The Traverse theater has nabbed honors for plays by Scottish scribes David Greig, whose “The Events” follows a mass shooting of a community choir; David Harrower’s one-woman “Ciara,” about the daughter of a Glasgow crime lord; “Grounded,” written by George Brant, looking at drone warfare, and Owen McCafferty’s “Quietly,” about the effects of a Belfast bombing.

All the projects were honored by the Scotsman’s Fringe First Awards (issued by Edinburgh paper the Scotsman), which aims to get new writing talent into the Fringe.

The festival does not have juries. Awards are issued by independent outside organizations.

The nearly monthlong event contributes more than £142 million ($219 million) to the Scottish economy each year.

— Diana Lodderhose

More Film

  • Ryan Simpkins

    Ryan Simpkins Joins Fox-Disney's 'Fear Street' (EXCLUSIVE)

    Ryan Simpkins has joined Fox-Disney’s second installment of 20th Century Fox and Chernin Entertainment’s “Fear Street” trilogy, based on the novels by R.L. Stine. Leigh Janiak is helming all three films. Previously announced cast includes Gillian Jacobs, Sadie Sink, Emily Rudd, McCabe Slye, Kiana Madeira, Olivia Welch, Benjamin Flores Jr., Ashley Zukerman, Fred Hechinger, Julia [...]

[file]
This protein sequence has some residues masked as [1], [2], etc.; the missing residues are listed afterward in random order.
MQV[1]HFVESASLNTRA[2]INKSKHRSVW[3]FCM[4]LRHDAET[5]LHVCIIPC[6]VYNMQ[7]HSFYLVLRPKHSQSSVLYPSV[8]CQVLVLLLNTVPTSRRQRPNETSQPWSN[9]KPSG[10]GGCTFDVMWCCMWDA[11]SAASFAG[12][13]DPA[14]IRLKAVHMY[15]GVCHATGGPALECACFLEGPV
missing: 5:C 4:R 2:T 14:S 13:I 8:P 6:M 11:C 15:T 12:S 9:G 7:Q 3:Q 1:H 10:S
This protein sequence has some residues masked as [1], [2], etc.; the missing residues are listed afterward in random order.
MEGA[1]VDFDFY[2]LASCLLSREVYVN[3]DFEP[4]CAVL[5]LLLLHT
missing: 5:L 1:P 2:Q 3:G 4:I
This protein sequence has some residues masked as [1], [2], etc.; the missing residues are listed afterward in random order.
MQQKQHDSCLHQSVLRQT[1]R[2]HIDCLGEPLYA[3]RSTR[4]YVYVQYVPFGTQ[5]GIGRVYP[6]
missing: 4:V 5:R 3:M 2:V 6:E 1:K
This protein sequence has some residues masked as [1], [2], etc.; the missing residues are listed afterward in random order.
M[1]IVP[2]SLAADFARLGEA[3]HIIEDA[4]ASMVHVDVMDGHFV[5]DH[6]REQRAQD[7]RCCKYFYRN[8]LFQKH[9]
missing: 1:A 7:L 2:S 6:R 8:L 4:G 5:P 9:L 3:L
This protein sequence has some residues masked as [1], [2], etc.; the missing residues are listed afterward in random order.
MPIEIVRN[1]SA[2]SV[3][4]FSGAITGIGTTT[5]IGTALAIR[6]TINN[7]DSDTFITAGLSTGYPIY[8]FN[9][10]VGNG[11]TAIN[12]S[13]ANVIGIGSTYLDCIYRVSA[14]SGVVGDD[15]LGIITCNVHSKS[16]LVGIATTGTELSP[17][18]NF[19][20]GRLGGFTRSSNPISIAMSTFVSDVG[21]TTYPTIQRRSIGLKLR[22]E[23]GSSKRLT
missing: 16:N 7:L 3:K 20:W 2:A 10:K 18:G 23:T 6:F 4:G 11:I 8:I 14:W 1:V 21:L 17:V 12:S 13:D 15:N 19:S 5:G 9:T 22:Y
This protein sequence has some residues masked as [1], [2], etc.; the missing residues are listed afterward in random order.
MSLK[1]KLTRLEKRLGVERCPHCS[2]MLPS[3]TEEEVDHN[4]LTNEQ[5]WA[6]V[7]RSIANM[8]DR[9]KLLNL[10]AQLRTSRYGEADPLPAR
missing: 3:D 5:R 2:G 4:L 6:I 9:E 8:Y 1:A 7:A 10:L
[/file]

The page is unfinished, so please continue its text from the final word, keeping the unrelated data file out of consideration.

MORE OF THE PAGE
• MPAA Logo

    Motion Picture Association of America Hires Emily Lenzner as Communications Chief

    The Motion Picture Association of America has appointed veteran public relations executive Emily Lenzner as its executive VP of global communications and public affairs. She will report to Chairman and CEO Charles Rivkin and oversee the trade group’s communications team in the U.S. and internationally. Lenzner will start Aug. 1 and be based at the MPAA’s [...]

  • See Taylor Swift Unveil Feline Moves

    See Taylor Swift Unveil Feline Moves for First Time in 'Cats' Behind-the-Scenes Teaser